The researchers' results provide evidence for recent questions about Mount Sharp's watery origins, Lewis said. Satellite observations had previously detected water-related mineral signatures within the lower portion of Mount Sharp. While this suggested that the lower portion might have been series of lakebeds, portions of the upper mound were more ambiguous, Lewis said. First of all, the upper layers of the mound are higher than the crater walls in several places. Also, Gale Crater sits on the edge of Mars' northern lowlands. If it had been filled with water to near the height of Mount Sharp then the entire northern hemisphere would have been flooded.

Soil analyses carried out by Curiosity — the rover's primary mission is two years, but could be extended — will help determine the nature of Mount Sharp and the Martian climate in general, Lewis said. Wind erosion relies on specific factors such as the size of individual soil grains, so such information gleaned from the Curiosity mission will help determine Martian characteristics such as wind speed. On Earth, sediments need some amount of moisture to become cemented into rock. It will be interesting to know, Lewis said, how the rock layers of Mount Sharp are held together and how water might be involved.

"If the mechanism we describe is correct, it would tell us a lot about Mars and how it operates because Mount Sharp is only one of a class of enigmatic sedimentary mounds observed on Mars," Lewis said.

The paper, "Growth and form of the mound in Gale Crater, Mars: Slope wind enhanced erosion and transport," was published in the May 2013 issue of the journal Geology. The work was supported by grants from NASA, Caltech and the Princeton Department of Geosciences' Harry Hess fellowship.

Morgan Kelly | EurekAlert!
Further information:
http://www.princeton.edu/main/news/archive/S36/75/92A05/

Further reports about: Caltech Crater Curiosity Geology Laboratory Mars Martian Winds NASA Science TV Sharp strong winds water molecule

More articles from Earth Sciences:

nachricht Stagnation in the South Pacific Explains Natural CO2 Fluctuations
23.02.2018 | Carl von Ossietzky-Universität Oldenburg

nachricht First evidence of surprising ocean warming around Galápagos corals
22.02.2018 | University of Arizona

All articles from Earth Sciences >>>

The most recent press releases about innovation >>>

Die letzten 5 Focus-News des innovations-reports im Überblick:

Im Focus: Attoseconds break into atomic interior

A newly developed laser technology has enabled physicists in the Laboratory for Attosecond Physics (jointly run by LMU Munich and the Max Planck Institute of Quantum Optics) to generate attosecond bursts of high-energy photons of unprecedented intensity. This has made it possible to observe the interaction of multiple photons in a single such pulse with electrons in the inner orbital shell of an atom.

In order to observe the ultrafast electron motion in the inner shells of atoms with short light pulses, the pulses must not only be ultrashort, but very...

Im Focus: Good vibrations feel the force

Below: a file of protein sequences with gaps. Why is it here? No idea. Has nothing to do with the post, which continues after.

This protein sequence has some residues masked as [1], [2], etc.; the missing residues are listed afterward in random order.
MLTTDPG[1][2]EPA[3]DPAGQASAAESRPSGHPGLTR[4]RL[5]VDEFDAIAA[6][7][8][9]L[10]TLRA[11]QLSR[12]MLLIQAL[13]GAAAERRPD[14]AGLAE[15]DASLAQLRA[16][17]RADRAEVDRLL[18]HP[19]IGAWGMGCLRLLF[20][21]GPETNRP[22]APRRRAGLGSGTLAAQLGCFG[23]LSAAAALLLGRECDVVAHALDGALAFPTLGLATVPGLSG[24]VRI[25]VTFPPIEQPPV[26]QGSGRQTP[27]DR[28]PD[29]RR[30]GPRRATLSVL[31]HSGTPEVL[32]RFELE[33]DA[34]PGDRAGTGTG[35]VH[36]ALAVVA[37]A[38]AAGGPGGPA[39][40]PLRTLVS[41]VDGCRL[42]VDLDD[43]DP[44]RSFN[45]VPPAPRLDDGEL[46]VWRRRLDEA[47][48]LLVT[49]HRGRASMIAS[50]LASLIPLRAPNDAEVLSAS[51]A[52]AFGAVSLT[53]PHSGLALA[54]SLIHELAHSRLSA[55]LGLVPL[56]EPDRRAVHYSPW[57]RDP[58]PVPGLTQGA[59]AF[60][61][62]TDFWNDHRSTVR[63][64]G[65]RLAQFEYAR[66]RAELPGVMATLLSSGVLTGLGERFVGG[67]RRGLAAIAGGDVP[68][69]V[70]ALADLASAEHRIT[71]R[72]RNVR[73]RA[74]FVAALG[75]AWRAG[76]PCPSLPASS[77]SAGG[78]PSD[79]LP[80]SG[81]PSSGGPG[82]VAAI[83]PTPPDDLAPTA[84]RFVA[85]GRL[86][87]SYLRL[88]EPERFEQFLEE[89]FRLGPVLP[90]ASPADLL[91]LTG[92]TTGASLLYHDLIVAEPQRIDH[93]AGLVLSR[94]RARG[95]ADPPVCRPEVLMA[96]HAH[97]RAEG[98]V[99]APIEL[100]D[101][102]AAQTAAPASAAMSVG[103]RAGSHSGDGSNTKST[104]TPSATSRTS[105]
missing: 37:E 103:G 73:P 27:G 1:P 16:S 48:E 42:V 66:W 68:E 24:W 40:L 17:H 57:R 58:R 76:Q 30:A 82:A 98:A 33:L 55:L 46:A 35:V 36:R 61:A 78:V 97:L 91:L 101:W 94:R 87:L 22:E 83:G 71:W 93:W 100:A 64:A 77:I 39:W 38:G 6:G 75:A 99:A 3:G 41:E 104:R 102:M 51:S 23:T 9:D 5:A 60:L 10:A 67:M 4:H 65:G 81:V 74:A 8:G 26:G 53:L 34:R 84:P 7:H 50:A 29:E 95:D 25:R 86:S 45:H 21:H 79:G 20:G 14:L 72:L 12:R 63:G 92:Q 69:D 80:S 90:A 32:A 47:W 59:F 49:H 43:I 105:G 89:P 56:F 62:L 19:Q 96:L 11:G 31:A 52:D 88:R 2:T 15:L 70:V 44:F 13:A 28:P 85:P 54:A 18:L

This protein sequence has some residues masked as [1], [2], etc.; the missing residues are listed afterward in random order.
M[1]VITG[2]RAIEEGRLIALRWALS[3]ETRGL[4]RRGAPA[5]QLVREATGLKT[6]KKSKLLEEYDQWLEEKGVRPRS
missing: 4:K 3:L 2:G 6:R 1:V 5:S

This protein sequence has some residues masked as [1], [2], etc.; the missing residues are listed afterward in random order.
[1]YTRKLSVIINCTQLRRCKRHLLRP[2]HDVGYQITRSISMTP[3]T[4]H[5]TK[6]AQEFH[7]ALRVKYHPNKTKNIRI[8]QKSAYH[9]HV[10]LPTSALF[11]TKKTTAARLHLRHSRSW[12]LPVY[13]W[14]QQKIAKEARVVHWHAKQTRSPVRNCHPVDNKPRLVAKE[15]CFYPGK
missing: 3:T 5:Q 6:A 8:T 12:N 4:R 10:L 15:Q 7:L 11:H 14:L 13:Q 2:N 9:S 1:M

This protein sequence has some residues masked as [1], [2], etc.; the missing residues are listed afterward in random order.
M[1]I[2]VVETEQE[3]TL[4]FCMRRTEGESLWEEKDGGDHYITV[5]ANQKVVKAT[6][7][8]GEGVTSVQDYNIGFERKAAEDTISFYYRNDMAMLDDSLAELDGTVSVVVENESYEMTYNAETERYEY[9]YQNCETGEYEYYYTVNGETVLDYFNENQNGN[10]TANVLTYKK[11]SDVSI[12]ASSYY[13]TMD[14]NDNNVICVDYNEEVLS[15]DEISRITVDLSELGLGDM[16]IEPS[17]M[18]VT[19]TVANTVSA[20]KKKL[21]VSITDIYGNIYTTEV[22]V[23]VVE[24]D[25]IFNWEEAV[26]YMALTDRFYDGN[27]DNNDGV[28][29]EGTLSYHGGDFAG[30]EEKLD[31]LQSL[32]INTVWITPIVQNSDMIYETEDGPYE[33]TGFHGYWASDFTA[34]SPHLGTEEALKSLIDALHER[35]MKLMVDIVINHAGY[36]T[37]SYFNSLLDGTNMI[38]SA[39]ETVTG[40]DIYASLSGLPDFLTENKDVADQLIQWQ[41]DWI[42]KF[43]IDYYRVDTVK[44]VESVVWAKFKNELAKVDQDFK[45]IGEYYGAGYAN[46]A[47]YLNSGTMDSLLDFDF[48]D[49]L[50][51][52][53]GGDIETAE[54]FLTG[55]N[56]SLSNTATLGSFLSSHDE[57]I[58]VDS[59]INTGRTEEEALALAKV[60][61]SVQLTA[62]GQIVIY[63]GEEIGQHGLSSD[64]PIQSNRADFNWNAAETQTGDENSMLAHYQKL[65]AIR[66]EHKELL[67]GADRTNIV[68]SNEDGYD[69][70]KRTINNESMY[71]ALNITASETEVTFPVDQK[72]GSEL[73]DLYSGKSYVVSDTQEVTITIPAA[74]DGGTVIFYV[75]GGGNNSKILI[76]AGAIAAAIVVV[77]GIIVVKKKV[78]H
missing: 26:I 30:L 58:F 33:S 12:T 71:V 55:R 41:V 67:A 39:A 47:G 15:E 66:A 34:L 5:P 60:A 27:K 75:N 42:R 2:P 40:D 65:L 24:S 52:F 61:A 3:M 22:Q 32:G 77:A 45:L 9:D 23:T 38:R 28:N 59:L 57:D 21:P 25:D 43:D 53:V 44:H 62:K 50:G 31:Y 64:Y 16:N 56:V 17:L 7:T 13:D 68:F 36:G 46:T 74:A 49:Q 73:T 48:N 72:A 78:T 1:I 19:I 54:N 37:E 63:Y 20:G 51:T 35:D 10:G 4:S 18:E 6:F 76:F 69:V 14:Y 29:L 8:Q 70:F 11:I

A group of researchers led by Andrea Cavalleri at the Max Planck Institute for Structure and Dynamics of Matter (MPSD) in Hamburg has demonstrated a new method enabling precise measurements of the interatomic forces that hold crystalline solids together. The paper Probing the Interatomic Potential of Solids by Strong-Field Nonlinear Phononics, published online in Nature, explains how a terahertz-frequency laser pulse can drive very large deformations of the crystal.

By measuring the highly unusual atomic trajectories under extreme electromagnetic transients, the MPSD group could reconstruct how rigid the atomic bonds are...

Im Focus: Developing reliable quantum computers

International research team makes important step on the path to solving certification problems

Quantum computers may one day solve algorithmic problems which even the biggest supercomputers today can’t manage. But how do you test a quantum computer to...

Im Focus: In best circles: First integrated circuit from self-assembled polymer

For the first time, a team of researchers at the Max-Planck Institute (MPI) for Polymer Research in Mainz, Germany, has succeeded in making an integrated circuit (IC) from just a monolayer of a semiconducting polymer via a bottom-up, self-assembly approach.

In the self-assembly process, the semiconducting polymer arranges itself into an ordered monolayer in a transistor. The transistors are binary switches used...

Im Focus: Demonstration of a single molecule piezoelectric effect

Breakthrough provides a new concept of the design of molecular motors, sensors and electricity generators at nanoscale

Researchers from the Institute of Organic Chemistry and Biochemistry of the CAS (IOCB Prague), Institute of Physics of the CAS (IP CAS) and Palacký University...

All Focus news of the innovation-report >>>

Anzeige

Anzeige

VideoLinks
Industry & Economy
Event News

2nd International Conference on High Temperature Shape Memory Alloys (HTSMAs)

15.02.2018 | Event News

Aachen DC Grid Summit 2018

13.02.2018 | Event News

How Global Climate Policy Can Learn from the Energy Transition

12.02.2018 | Event News

 
Latest News

Basque researchers turn light upside down

23.02.2018 | Physics and Astronomy

Finnish research group discovers a new immune system regulator

23.02.2018 | Health and Medicine

Attoseconds break into atomic interior

23.02.2018 | Physics and Astronomy

VideoLinks
Science & Research
Overview of more VideoLinks >>>